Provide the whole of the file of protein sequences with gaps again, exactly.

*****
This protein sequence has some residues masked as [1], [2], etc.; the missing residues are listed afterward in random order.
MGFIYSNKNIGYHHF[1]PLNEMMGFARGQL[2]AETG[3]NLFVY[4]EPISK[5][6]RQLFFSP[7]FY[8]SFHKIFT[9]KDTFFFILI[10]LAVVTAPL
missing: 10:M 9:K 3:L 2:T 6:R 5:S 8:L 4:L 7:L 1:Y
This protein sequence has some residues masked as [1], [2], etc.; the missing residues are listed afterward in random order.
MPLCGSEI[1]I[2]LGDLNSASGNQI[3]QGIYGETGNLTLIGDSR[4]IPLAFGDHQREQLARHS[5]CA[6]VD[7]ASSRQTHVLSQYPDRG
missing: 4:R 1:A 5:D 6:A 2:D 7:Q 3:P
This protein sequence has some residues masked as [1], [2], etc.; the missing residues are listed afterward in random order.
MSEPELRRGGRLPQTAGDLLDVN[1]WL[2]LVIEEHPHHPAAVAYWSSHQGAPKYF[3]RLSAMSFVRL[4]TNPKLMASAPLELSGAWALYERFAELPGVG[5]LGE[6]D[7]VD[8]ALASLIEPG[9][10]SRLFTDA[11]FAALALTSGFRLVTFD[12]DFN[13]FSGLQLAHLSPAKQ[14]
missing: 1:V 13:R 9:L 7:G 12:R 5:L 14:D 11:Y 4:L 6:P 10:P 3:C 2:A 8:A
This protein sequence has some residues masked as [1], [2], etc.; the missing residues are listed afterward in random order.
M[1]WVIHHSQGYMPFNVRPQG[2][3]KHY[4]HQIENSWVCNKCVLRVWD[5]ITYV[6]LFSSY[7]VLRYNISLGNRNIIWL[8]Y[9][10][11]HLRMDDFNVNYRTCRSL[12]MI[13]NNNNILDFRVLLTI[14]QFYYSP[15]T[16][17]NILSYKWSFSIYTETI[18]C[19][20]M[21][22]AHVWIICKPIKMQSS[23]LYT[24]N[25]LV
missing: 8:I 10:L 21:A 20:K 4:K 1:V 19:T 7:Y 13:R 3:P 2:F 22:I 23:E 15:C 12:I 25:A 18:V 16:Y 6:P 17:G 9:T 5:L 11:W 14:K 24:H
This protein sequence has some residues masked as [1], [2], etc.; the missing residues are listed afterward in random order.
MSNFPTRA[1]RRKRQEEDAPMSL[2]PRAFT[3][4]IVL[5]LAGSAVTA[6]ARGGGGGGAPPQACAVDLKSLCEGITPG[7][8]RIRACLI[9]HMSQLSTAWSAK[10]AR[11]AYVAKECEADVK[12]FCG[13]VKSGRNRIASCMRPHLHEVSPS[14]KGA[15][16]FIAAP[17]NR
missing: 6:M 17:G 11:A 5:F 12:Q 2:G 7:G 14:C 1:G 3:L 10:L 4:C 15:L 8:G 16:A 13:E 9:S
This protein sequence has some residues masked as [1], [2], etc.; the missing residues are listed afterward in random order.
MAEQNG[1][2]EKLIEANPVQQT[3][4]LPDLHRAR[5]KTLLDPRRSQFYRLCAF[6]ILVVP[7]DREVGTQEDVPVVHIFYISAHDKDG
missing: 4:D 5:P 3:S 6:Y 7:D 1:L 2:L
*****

This protein sequence has some residues masked as [1], [2], etc.; the missing residues are listed afterward in random order.
MGFIYSNKNIGYHHF[1]PLNEMMGFARGQL[2]AETG[3]NLFVY[4]EPISK[5][6]RQLFFSP[7]FY[8]SFHKIFT[9]KDTFFFILI[10]LAVVTAPL
missing: 10:M 9:K 3:L 2:T 6:R 5:S 8:L 4:L 7:L 1:Y
This protein sequence has some residues masked as [1], [2], etc.; the missing residues are listed afterward in random order.
MPLCGSEI[1]I[2]LGDLNSASGNQI[3]QGIYGETGNLTLIGDSR[4]IPLAFGDHQREQLARHS[5]CA[6]VD[7]ASSRQTHVLSQYPDRG
missing: 4:R 1:A 5:D 6:A 2:D 7:Q 3:P
This protein sequence has some residues masked as [1], [2], etc.; the missing residues are listed afterward in random order.
MSEPELRRGGRLPQTAGDLLDVN[1]WL[2]LVIEEHPHHPAAVAYWSSHQGAPKYF[3]RLSAMSFVRL[4]TNPKLMASAPLELSGAWALYERFAELPGVG[5]LGE[6]D[7]VD[8]ALASLIEPG[9][10]SRLFTDA[11]FAALALTSGFRLVTFD[12]DFN[13]FSGLQLAHLSPAKQ[14]
missing: 1:V 13:R 9:L 7:G 12:R 5:L 14:D 11:Y 4:L 6:P 10:P 3:C 2:A 8:A
This protein sequence has some residues masked as [1], [2], etc.; the missing residues are listed afterward in random order.
M[1]WVIHHSQGYMPFNVRPQG[2][3]KHY[4]HQIENSWVCNKCVLRVWD[5]ITYV[6]LFSSY[7]VLRYNISLGNRNIIWL[8]Y[9][10][11]HLRMDDFNVNYRTCRSL[12]MI[13]NNNNILDFRVLLTI[14]QFYYSP[15]T[16][17]NILSYKWSFSIYTETI[18]C[19][20]M[21][22]AHVWIICKPIKMQSS[23]LYT[24]N[25]LV
missing: 8:I 10:L 21:A 20:K 4:K 1:V 19:T 7:Y 13:R 3:P 2:F 22:I 23:E 15:C 12:I 25:A 18:V 16:Y 6:P 17:G 9:T 5:L 11:W 14:K 24:H
This protein sequence has some residues masked as [1], [2], etc.; the missing residues are listed afterward in random order.
MSNFPTRA[1]RRKRQEEDAPMSL[2]PRAFT[3][4]IVL[5]LAGSAVTA[6]ARGGGGGGAPPQACAVDLKSLCEGITPG[7][8]RIRACLI[9]HMSQLSTAWSAK[10]AR[11]AYVAKECEADVK[12]FCG[13]VKSGRNRIASCMRPHLHEVSPS[14]KGA[15][16]FIAAP[17]NR
missing: 6:M 17:G 11:A 5:F 12:Q 2:G 7:G 14:C 1:G 3:L 10:L 4:C 15:L 8:G 16:A 13:E 9:S
This protein sequence has some residues masked as [1], [2], etc.; the missing residues are listed afterward in random order.
MAEQNG[1][2]EKLIEANPVQQT[3][4]LPDLHRAR[5]KTLLDPRRSQFYRLCAF[6]ILVVP[7]DREVGTQEDVPVVHIFYISAHDKDG
missing: 4:D 5:P 3:S 6:Y 7:D 1:L 2:L